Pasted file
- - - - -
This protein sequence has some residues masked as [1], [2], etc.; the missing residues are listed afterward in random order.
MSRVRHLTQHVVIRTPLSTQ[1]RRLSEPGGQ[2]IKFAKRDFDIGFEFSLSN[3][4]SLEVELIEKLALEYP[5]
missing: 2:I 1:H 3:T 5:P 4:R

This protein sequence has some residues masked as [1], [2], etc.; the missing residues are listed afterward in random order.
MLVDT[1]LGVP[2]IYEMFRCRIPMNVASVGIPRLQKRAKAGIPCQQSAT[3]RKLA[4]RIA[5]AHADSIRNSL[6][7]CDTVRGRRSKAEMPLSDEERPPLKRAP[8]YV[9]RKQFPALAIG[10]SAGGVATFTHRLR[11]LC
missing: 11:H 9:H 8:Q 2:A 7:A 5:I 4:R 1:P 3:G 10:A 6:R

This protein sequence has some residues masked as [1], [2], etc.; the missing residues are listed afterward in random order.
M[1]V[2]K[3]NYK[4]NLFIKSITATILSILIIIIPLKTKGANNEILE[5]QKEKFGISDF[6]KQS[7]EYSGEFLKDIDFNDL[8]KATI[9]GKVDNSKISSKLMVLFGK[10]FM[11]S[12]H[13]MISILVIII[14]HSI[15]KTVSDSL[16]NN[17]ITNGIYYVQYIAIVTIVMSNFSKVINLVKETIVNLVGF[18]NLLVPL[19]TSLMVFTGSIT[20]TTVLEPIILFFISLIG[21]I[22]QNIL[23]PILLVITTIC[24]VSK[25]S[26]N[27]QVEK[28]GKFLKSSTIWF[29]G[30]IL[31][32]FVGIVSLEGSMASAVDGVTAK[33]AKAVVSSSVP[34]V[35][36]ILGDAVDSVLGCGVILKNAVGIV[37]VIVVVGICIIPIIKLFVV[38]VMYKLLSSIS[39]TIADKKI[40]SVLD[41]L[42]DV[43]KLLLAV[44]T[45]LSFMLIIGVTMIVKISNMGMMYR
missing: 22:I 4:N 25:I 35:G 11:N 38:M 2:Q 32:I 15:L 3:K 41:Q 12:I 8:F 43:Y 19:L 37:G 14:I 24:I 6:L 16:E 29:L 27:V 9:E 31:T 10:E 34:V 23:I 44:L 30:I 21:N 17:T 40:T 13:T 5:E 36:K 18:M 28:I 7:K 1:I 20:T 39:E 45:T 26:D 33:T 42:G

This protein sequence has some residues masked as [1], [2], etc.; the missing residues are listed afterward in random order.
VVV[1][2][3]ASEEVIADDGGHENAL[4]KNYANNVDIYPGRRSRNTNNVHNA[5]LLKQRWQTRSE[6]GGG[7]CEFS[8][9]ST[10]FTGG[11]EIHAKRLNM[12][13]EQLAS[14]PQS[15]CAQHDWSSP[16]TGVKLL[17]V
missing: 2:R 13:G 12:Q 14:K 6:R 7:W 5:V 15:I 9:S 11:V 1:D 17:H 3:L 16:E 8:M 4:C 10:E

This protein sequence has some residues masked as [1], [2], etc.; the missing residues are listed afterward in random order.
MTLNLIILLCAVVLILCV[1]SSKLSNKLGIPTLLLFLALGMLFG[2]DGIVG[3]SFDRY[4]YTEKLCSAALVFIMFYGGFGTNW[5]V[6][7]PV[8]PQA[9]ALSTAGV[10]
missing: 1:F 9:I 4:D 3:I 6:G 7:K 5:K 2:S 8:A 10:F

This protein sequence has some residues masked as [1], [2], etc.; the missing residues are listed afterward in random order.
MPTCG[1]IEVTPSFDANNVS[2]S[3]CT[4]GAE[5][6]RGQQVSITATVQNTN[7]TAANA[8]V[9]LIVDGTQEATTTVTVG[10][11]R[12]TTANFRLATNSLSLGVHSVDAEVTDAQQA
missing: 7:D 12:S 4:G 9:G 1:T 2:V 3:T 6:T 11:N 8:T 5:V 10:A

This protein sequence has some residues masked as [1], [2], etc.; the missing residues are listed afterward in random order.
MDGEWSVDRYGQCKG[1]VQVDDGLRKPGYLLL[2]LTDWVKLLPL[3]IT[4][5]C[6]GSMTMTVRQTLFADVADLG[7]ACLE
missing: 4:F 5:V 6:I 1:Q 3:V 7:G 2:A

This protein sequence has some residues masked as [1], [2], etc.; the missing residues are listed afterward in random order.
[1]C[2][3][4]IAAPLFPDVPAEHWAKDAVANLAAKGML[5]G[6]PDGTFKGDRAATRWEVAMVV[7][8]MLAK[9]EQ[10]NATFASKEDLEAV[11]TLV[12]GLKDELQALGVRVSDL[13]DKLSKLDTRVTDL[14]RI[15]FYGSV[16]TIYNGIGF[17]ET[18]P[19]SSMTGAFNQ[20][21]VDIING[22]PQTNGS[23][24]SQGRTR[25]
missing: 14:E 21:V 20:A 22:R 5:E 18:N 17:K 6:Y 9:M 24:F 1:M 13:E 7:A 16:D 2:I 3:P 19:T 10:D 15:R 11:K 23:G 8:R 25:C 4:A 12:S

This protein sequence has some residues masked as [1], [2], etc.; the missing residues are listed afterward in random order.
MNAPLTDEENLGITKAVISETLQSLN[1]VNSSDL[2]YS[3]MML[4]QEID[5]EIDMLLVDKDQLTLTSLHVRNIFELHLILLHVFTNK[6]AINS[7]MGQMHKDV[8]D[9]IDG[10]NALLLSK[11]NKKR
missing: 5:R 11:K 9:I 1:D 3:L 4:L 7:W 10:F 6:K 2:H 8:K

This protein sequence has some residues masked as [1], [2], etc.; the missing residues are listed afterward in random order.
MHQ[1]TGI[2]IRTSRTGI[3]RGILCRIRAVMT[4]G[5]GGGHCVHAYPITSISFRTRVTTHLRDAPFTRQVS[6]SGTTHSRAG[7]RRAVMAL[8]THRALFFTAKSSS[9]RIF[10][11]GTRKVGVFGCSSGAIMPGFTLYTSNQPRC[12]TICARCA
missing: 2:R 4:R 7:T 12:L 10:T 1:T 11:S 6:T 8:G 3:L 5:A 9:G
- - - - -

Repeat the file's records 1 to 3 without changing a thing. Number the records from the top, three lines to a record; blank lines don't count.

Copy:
This protein sequence has some residues masked as [1], [2], etc.; the missing residues are listed afterward in random order.
MSRVRHLTQHVVIRTPLSTQ[1]RRLSEPGGQ[2]IKFAKRDFDIGFEFSLSN[3][4]SLEVELIEKLALEYP[5]
missing: 2:I 1:H 3:T 5:P 4:R

This protein sequence has some residues masked as [1], [2], etc.; the missing residues are listed afterward in random order.
MLVDT[1]LGVP[2]IYEMFRCRIPMNVASVGIPRLQKRAKAGIPCQQSAT[3]RKLA[4]RIA[5]AHADSIRNSL[6][7]CDTVRGRRSKAEMPLSDEERPPLKRAP[8]YV[9]RKQFPALAIG[10]SAGGVATFTHRLR[11]LC
missing: 11:H 9:H 8:Q 2:A 7:A 5:I 4:R 1:P 3:G 10:A 6:R

This protein sequence has some residues masked as [1], [2], etc.; the missing residues are listed afterward in random order.
M[1]V[2]K[3]NYK[4]NLFIKSITATILSILIIIIPLKTKGANNEILE[5]QKEKFGISDF[6]KQS[7]EYSGEFLKDIDFNDL[8]KATI[9]GKVDNSKISSKLMVLFGK[10]FM[11]S[12]H[13]MISILVIII[14]HSI[15]KTVSDSL[16]NN[17]ITNGIYYVQYIAIVTIVMSNFSKVINLVKETIVNLVGF[18]NLLVPL[19]TSLMVFTGSIT[20]TTVLEPIILFFISLIG[21]I[22]QNIL[23]PILLVITTIC[24]VSK[25]S[26]N[27]QVEK[28]GKFLKSSTIWF[29]G[30]IL[31][32]FVGIVSLEGSMASAVDGVTAK[33]AKAVVSSSVP[34]V[35][36]ILGDAVDSVLGCGVILKNAVGIV[37]VIVVVGICIIPIIKLFVV[38]VMYKLLSSIS[39]TIADKKI[40]SVLD[41]L[42]DV[43]KLLLAV[44]T[45]LSFMLIIGVTMIVKISNMGMMYR
missing: 22:I 4:N 25:I 35:G 11:N 38:M 2:Q 32:I 15:L 3:K 41:Q 12:I 8:F 43:Y 19:L 37:G 14:I 24:I 6:L 16:E 29:L 27:V 9:E 31:T 10:E 34:V 23:I 44:L 30:I 21:N 17:T 40:T 13:T 5:E 36:K 18:M 28:I 7:K 1:I 20:T 39:E 45:T 26:D 33:T 42:G